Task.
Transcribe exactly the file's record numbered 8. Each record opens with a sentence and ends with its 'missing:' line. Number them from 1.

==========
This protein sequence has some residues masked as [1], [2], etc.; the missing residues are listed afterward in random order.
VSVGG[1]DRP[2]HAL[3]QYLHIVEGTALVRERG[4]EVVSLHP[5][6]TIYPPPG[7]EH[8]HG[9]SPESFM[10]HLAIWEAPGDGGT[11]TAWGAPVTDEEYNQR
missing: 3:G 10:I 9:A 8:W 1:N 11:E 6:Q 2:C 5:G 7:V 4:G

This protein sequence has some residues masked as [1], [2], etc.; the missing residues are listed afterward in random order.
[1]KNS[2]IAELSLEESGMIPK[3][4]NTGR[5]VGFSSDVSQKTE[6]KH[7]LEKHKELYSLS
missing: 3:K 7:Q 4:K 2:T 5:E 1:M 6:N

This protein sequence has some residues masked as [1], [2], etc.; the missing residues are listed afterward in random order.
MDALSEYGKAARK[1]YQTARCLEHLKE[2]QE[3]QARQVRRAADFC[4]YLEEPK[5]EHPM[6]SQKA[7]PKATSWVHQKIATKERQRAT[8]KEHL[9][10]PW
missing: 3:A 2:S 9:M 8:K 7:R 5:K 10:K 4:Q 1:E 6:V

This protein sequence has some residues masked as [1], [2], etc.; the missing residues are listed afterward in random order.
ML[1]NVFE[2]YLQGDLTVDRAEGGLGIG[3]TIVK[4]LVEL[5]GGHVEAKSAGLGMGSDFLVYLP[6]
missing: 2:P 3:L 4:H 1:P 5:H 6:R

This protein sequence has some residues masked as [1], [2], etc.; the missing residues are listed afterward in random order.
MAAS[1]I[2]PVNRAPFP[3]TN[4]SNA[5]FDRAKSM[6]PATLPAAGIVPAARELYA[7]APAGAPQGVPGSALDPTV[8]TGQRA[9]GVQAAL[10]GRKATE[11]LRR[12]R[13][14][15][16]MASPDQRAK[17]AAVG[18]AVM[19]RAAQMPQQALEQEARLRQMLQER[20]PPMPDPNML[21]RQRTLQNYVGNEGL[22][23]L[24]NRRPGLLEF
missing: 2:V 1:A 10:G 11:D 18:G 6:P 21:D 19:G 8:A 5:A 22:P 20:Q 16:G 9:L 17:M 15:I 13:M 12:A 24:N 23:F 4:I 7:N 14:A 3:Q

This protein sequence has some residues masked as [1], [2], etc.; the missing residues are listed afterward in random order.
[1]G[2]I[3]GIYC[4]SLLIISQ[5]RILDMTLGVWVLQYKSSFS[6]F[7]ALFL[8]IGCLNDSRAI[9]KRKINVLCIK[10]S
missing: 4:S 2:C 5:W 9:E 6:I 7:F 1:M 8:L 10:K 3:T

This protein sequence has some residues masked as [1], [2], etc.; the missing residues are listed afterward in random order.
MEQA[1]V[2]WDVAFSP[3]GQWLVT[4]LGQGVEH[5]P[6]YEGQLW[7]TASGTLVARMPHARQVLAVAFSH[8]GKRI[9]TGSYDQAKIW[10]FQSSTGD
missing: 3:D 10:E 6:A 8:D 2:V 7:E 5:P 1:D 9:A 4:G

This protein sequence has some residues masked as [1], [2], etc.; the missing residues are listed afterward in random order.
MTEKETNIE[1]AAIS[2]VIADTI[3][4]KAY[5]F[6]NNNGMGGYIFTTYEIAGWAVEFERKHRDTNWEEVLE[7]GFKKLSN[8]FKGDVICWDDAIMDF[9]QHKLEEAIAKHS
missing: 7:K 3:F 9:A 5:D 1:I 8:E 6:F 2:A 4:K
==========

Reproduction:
This protein sequence has some residues masked as [1], [2], etc.; the missing residues are listed afterward in random order.
MTEKETNIE[1]AAIS[2]VIADTI[3][4]KAY[5]F[6]NNNGMGGYIFTTYEIAGWAVEFERKHRDTNWEEVLE[7]GFKKLSN[8]FKGDVICWDDAIMDF[9]QHKLEEAIAKHS
missing: 7:K 3:F 9:A 5:D 1:I 8:E 6:F 2:A 4:K